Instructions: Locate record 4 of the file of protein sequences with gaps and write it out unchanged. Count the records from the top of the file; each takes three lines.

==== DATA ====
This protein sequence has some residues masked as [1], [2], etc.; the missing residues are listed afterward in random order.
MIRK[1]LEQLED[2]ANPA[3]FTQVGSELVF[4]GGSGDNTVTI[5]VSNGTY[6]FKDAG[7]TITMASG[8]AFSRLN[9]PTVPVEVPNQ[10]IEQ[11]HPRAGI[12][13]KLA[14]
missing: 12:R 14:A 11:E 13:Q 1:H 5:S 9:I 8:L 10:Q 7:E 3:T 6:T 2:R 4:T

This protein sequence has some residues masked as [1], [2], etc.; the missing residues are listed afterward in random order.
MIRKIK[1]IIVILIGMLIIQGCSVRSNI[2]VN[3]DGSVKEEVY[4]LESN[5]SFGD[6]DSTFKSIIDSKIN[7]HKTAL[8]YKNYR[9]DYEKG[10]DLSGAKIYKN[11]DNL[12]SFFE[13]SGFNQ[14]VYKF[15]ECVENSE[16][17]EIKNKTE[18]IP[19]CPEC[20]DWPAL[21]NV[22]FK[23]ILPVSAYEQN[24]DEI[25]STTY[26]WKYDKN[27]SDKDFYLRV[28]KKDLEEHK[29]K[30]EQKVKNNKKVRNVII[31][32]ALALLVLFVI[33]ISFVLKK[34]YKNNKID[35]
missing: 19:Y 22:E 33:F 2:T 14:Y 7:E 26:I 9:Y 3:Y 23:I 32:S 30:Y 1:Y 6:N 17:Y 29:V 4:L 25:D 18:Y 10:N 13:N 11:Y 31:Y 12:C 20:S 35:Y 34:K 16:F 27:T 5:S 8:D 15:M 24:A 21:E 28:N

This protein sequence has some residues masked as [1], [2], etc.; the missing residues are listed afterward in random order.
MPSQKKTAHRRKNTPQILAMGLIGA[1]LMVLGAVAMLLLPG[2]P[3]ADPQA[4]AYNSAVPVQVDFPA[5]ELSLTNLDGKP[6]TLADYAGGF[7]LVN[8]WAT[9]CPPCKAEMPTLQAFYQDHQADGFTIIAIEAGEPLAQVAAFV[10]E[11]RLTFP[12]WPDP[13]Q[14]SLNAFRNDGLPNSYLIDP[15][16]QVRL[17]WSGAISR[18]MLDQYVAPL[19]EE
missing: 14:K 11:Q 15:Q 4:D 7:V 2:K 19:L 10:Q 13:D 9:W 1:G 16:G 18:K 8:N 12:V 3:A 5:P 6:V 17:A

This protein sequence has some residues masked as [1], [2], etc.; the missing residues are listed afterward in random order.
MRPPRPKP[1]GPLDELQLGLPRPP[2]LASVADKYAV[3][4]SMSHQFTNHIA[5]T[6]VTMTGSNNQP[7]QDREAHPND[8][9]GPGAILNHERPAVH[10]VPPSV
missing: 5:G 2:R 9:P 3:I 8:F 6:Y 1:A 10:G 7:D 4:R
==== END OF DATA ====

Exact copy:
This protein sequence has some residues masked as [1], [2], etc.; the missing residues are listed afterward in random order.
MRPPRPKP[1]GPLDELQLGLPRPP[2]LASVADKYAV[3][4]SMSHQFTNHIA[5]T[6]VTMTGSNNQP[7]QDREAHPND[8][9]GPGAILNHERPAVH[10]VPPSV
missing: 5:G 2:R 9:P 3:I 8:F 6:Y 1:A 10:G 7:D 4:R